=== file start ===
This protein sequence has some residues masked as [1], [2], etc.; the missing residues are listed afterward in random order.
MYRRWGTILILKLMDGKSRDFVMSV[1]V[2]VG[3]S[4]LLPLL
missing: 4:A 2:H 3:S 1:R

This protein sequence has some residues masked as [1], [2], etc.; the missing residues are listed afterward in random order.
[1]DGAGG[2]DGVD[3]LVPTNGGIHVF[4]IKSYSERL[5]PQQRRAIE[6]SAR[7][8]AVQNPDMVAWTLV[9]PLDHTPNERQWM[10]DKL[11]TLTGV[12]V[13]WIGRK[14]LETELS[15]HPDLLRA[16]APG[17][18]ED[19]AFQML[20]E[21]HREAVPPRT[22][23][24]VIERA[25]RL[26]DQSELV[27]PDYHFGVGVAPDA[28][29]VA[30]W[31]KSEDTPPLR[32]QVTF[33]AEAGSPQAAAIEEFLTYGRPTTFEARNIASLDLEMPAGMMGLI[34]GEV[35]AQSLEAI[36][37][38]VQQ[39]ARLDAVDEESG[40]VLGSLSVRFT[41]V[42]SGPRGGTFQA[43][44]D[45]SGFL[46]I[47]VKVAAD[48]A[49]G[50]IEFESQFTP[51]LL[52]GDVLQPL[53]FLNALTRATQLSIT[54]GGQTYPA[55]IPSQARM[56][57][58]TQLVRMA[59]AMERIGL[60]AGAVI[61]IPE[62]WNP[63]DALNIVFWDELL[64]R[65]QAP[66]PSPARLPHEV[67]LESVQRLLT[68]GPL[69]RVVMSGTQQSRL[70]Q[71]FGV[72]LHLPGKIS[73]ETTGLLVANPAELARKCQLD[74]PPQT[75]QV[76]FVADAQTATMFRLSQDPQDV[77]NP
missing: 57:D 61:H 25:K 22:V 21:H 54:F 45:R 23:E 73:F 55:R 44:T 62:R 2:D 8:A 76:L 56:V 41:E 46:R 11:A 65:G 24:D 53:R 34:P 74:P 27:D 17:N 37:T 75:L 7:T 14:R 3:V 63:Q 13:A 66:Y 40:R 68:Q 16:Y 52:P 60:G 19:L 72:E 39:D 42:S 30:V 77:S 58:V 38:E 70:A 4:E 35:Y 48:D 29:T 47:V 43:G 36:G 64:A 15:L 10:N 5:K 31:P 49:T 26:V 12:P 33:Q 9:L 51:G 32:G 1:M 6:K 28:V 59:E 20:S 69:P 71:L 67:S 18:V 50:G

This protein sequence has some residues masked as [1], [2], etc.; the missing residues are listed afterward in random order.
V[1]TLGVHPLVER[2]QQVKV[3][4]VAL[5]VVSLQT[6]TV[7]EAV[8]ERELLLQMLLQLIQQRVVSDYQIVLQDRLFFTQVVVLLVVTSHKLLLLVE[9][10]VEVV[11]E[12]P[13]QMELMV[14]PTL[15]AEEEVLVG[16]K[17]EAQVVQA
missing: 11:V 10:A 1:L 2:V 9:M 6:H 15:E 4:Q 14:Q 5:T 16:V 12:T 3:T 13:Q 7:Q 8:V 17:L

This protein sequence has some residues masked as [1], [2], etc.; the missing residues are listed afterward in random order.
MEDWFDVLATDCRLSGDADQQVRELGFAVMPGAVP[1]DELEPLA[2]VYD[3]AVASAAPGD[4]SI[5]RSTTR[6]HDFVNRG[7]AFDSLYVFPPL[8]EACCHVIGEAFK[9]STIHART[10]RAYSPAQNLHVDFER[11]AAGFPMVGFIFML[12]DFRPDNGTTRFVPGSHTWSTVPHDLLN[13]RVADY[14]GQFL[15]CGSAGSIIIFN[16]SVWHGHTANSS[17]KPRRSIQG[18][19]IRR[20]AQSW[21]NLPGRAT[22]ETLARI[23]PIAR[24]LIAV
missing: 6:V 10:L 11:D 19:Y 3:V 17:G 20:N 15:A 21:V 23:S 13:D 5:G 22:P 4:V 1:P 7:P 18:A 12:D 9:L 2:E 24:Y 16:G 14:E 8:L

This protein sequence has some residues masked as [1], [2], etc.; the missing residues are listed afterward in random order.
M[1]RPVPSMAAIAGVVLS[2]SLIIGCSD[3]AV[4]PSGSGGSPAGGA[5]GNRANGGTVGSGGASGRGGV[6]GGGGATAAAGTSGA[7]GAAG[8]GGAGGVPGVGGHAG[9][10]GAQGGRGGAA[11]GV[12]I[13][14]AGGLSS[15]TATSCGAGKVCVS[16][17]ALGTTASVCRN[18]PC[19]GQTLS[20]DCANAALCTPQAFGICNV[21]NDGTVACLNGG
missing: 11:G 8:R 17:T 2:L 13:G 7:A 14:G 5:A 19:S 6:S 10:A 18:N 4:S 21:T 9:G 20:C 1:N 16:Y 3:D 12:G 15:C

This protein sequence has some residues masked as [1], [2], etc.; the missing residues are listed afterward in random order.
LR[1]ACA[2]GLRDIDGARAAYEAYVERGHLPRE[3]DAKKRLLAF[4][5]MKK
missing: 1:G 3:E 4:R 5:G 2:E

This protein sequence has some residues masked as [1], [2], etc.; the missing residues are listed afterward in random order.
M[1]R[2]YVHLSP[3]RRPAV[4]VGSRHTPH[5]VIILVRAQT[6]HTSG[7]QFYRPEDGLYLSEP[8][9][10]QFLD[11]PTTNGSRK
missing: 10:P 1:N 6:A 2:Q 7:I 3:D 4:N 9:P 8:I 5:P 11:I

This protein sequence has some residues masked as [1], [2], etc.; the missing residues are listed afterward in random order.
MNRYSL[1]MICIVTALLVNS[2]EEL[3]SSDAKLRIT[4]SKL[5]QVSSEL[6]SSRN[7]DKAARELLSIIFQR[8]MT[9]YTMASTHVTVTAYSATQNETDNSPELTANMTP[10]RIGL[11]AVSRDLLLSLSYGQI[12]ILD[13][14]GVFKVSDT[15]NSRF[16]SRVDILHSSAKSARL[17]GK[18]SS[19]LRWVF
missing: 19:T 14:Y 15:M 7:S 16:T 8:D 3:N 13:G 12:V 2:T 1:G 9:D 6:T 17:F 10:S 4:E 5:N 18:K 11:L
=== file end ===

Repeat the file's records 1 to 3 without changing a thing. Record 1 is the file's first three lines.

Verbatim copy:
This protein sequence has some residues masked as [1], [2], etc.; the missing residues are listed afterward in random order.
MYRRWGTILILKLMDGKSRDFVMSV[1]V[2]VG[3]S[4]LLPLL
missing: 4:A 2:H 3:S 1:R

This protein sequence has some residues masked as [1], [2], etc.; the missing residues are listed afterward in random order.
[1]DGAGG[2]DGVD[3]LVPTNGGIHVF[4]IKSYSERL[5]PQQRRAIE[6]SAR[7][8]AVQNPDMVAWTLV[9]PLDHTPNERQWM[10]DKL[11]TLTGV[12]V[13]WIGRK[14]LETELS[15]HPDLLRA[16]APG[17][18]ED[19]AFQML[20]E[21]HREAVPPRT[22][23][24]VIERA[25]RL[26]DQSELV[27]PDYHFGVGVAPDA[28][29]VA[30]W[31]KSEDTPPLR[32]QVTF[33]AEAGSPQAAAIEEFLTYGRPTTFEARNIASLDLEMPAGMMGLI[34]GEV[35]AQSLEAI[36][37][38]VQQ[39]ARLDAVDEESG[40]VLGSLSVRFT[41]V[42]SGPRGGTFQA[43][44]D[45]SGFL[46]I[47]VKVAAD[48]A[49]G[50]IEFESQFTP[51]LL[52]GDVLQPL[53]FLNALTRATQLSIT[54]GGQTYPA[55]IPSQARM[56][57][58]TQLVRMA[59]AMERIGL[60]AGAVI[61]IPE[62]WNP[63]DALNIVFWDELL[64]R[65]QAP[66]PSPARLPHEV[67]LESVQRLLT[68]GPL[69]RVVMSGTQQSRL[70]Q[71]FGV[72]LHLPGKIS[73]ETTGLLVANPAELARKCQLD[74]PPQT[75]QV[76]FVADAQTATMFRLSQDPQDV[77]NP
missing: 57:D 61:H 25:K 22:V 21:H 54:F 45:R 23:E 73:F 55:R 44:T 62:R 2:D 8:A 76:L 56:V 41:E 46:R 11:A 65:G 24:D 53:R 34:P 74:P 27:D 17:N 37:T 75:L 7:T 14:R 3:V 63:Q 13:A 66:Y 40:R 68:Q 16:Y 52:P 60:G 19:L 72:E 39:D 42:S 30:V 77:S 58:V 38:E 70:A 4:E 35:Y 48:D 29:T 47:V 43:G 36:G 64:A 15:L 10:N 5:K 31:P 49:T 26:V 12:P 33:Q 9:L 51:G 32:G 1:M 6:K 28:V 59:E 20:S 69:P 71:L 67:S 18:V 50:G

This protein sequence has some residues masked as [1], [2], etc.; the missing residues are listed afterward in random order.
V[1]TLGVHPLVER[2]QQVKV[3][4]VAL[5]VVSLQT[6]TV[7]EAV[8]ERELLLQMLLQLIQQRVVSDYQIVLQDRLFFTQVVVLLVVTSHKLLLLVE[9][10]VEVV[11]E[12]P[13]QMELMV[14]PTL[15]AEEEVLVG[16]K[17]EAQVVQA
missing: 11:V 10:A 1:L 2:V 9:M 6:H 15:E 4:Q 14:Q 5:T 16:V 12:T 3:T 13:Q 7:Q 8:V 17:L